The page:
Continental crust

Crustal Studies Technical Letter 20



The structure of the Earth’s crust (the outer shell of the earth above the M-discontinuity) has been intensively studied in many places by use of geophysical methods. The velocity of seismic compressional waves in the crust and in the upper mantle varies from place to place in the conterminous United States. The average crust is thick in the eastern two-thirds of the United States, in which the crustal and upper-mantle velocities tend to be high. The average crust is thinner in the western one-third of the United States, in which these velocities tend to be low. The concept of eastern and western superprovinces can be used to classify these differences. Crustal and upper-mantle densities probably vary directly with compressional-wave velocity, leading to the conclusion that isostasy is accomplished by the variation in densities of crustal and upper-mantle rocks as well as in crustal thickness, and that there is no single, generally valid isostatic model. The nature of the M-discontinuity is still speculative.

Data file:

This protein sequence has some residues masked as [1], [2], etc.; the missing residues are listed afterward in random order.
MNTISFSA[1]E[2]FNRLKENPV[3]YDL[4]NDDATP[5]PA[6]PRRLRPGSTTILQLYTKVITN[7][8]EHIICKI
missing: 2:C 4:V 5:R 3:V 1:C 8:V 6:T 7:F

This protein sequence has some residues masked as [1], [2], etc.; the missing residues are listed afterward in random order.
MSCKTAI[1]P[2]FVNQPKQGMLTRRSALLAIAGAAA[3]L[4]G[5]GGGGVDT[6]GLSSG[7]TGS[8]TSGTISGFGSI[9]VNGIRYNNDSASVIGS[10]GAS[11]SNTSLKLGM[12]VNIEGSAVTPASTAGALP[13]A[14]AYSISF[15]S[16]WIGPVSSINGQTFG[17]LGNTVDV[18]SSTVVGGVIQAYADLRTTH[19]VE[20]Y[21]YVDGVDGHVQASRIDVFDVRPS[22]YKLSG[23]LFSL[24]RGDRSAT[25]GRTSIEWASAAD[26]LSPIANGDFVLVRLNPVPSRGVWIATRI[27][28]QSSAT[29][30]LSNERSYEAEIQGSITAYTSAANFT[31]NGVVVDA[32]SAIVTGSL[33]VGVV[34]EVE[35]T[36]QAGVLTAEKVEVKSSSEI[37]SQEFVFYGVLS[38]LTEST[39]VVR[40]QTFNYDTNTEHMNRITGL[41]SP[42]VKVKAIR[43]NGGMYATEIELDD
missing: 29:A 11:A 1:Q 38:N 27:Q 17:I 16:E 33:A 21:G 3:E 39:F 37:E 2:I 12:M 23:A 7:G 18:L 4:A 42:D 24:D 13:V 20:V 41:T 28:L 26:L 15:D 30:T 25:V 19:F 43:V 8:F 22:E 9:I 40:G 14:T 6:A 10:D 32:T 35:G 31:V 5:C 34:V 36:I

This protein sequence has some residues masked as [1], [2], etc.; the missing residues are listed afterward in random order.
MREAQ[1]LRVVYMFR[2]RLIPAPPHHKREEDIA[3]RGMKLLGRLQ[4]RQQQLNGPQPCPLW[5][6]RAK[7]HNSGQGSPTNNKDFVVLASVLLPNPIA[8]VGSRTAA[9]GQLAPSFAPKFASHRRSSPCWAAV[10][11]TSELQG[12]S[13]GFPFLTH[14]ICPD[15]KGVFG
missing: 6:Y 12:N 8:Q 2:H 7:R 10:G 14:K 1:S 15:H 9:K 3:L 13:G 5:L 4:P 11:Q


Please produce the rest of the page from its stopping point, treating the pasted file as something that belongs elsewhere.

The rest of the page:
Study Area

Publication type Report
Publication Subtype USGS Unnumbered Series
Title Continental crust
Series title Crustal Studies Technical Letter
Series number 20
DOI 10.3133/70040819
Year Published 1964
Language English
Publisher U.S. Geological Survey
Publisher location Reston, VA
Contributing office(s) Earthquake Science Center
Description iv, 24 p.
Country United States
Online Only (Y/N) Y
Additional Online Files (Y/N) N
Google Analytic Metrics Metrics page
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